The School Project - Help Is On The Way

by John Hartnett - Date: 2007-01-02 - Word Count: 836 Share This!

My wife and I do too much for our children and the guilt has become so overwhelming, I feel compelled to confess publicly in the hope that someone can guide us out of the dark, twisted labyrinth we disappeared in more than four years ago. The shame of committing countless clandestine acts, relying upon deceit, trickery, and cajolery for the sake of our children has become too much to bear and can no longer be justified by the need to get a decent night's sleep.

I refer of course, to the school project.

If ever there was a need for parents to unite against a common enemy it is the school project. I've nothing against reports but if a homework assignment requires plaster of Paris, glue, cardboard, cement, newspapers cut into strips, paint, clay, wood, beads or the use of arc welding equipment - let's return to an agrarian society where wheat was once ground into flour for food and not to serve as an adhesive ingredient in Paper Mache.

For those of you unfamiliar with take home school projects, or for those of you fortunate enough to have suppressed such memories, there are seven stages to every school project. Let me enlighten you:

Stage 1. The Introduction and the Delivery of False Hopes. In this stage, a child announces at dinner that they have been requested to make a diorama, say one on the book, "The Jewel Princesses and the Missing Crown". A parent, generally the mother, will announce gaily that she has been saving shoe boxes for such an occasion, in much the same way expectant mothers knit booties. There will be a brief discussion on how the diorama will be constructed, including the type of materials needed to ensure that it is as beholding to the eye as it is informative. A sense of confidence that all is in hand will fill the room. A parent will casually ask between bites when the project is due, the child will respond that it is due in one month and the parents will process that information to mean that they never have to be concerned about this again.

Stage 2. High Noon. The night before the day before the project is due, the child will approach one or both parents and shriek, "What about my diorama?" One or both parents will respond, "Why did you wait until now?" There will be finger pointing, recriminations and the gnashing of teeth during this stage.

Stage 3. It Takes a Village to Decorate a Shoe Box On the day before the project is due, work will be parceled out to all family and extended family members within a radius of fifteen miles. It will take no less than three trips to the local crafts store, the Home Depot of the elementary school set, to assemble all the accessories necessary to complete the diorama. A grandparent will be dispatched to locate a roll of contact paper once spotted in their basement six years prior.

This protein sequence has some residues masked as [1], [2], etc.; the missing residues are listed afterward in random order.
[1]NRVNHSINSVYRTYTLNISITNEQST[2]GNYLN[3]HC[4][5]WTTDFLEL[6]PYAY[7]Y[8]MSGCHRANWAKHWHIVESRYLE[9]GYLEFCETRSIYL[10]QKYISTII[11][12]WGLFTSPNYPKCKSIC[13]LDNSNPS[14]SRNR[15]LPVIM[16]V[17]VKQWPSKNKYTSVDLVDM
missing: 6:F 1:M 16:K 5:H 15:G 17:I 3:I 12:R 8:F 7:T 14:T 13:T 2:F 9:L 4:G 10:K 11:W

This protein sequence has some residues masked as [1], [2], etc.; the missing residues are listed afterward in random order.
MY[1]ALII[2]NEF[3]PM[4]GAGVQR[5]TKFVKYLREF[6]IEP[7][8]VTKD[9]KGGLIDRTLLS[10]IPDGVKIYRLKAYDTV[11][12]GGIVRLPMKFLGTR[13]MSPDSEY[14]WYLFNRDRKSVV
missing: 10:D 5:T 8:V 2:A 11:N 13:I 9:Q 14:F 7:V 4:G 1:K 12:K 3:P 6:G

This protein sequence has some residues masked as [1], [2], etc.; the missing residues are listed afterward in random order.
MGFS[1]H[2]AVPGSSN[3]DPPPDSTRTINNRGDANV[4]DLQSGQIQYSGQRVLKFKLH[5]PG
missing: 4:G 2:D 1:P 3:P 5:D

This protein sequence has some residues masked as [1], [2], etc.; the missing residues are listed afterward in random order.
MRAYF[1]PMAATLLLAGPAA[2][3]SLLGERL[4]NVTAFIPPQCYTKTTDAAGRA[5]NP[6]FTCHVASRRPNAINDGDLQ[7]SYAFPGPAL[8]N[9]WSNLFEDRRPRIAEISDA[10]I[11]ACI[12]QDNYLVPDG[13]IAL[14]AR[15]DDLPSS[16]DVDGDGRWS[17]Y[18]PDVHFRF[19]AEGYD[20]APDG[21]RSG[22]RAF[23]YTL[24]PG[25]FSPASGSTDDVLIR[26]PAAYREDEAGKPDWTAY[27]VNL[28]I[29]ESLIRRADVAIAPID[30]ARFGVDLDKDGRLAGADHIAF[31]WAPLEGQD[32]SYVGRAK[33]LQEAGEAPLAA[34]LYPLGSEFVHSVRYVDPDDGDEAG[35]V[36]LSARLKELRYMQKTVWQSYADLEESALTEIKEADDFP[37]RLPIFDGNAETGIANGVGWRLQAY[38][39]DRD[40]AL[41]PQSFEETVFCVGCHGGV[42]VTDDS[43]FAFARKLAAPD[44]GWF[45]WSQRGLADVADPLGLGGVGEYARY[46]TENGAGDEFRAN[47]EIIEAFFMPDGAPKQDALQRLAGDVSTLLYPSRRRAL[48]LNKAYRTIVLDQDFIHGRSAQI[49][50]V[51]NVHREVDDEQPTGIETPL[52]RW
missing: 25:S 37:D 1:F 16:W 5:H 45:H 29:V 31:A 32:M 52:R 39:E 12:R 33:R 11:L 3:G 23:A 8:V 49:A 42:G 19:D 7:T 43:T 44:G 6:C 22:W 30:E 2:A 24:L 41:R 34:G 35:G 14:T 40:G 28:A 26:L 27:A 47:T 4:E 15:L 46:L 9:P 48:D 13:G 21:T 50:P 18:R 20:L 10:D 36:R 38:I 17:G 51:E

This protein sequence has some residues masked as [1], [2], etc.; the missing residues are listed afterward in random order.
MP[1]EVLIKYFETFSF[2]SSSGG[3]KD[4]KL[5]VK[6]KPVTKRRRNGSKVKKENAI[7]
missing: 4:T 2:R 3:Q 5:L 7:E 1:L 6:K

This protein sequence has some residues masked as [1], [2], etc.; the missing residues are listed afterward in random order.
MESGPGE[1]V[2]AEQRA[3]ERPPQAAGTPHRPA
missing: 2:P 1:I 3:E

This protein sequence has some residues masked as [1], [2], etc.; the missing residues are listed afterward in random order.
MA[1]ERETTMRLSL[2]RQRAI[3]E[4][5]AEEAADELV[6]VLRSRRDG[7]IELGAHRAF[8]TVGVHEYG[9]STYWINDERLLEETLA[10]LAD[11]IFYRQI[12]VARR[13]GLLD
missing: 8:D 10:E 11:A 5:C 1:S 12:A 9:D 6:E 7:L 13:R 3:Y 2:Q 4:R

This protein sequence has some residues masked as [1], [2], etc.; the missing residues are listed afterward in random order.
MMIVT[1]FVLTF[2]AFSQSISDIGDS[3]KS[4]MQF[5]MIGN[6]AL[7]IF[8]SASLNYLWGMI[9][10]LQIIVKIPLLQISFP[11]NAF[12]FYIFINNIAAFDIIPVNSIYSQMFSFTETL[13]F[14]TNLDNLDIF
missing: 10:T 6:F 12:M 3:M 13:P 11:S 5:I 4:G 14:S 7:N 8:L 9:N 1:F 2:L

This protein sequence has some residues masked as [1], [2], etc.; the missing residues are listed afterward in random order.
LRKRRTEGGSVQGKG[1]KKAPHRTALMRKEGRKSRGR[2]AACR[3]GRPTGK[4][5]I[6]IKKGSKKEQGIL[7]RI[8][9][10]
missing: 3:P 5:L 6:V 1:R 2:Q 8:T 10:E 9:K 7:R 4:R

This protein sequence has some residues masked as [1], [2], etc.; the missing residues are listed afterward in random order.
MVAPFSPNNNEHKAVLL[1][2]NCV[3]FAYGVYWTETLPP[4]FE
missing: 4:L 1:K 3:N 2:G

Stage 4. We Are All Being Graded The child will begin to assemble the diorama but it will not pass the standards set by the parent or parents who worry that the little 8" x 12" box could potentially be seen by someone they know over the age of eight. The Internet is dispatched and graphic items are printed in an enormous volume to provide the greatest number of decorating options. A sibling of the student will be reduced to tears when a beloved toy doll is surgically altered to fit inside the box. Negative emotions run high throughout the duration of this stage, despite claims that the maimed toy will be replaced, that future projects of such scope and magnitude will commence at the instant in which they are revealed to the parents, and that the bed is pretty much in scale with the armoire made from wooden matches.

Stage 5. Emerging From the Trial By Fire Generally sometime after 11:00 pm, anger is replaced with a sense of accomplishment when the school project is completed. All the stress and turmoil evident on the faces of the parent or parents will vanish once it is apparent that the nightmare is over. A moment later, the stress returns when the child mutters that this is not how she would have done the project if she did it all herself.

Stage 6. The Return of the Prodigal Project Days later the child returns with the project and the grade. Everyone celebrates the "A" they received. The project is placed in a position of prominence for a period generally lasting no longer than 72 hours before it is tossed into the trash with the coffee grinds while the child is at school. It is never missed nor spoken of again.

Stage 7. A Clean Slate A child comes home with a new school project. Repeat steps 1-6.

I'm willing to march in front of the school board if you're with me on this school project issue. We can get everything we need to make signs at the Crafty Kitchen.

Related Tags: education, children, crafts, parents, discipline, teaching, teacher, homework, class, school project

John Hartnett is the owner of Early Bird Publishing, a manufacturer of all occasion humorous greeting cards ( He is also the author of Now What?, an online blog at

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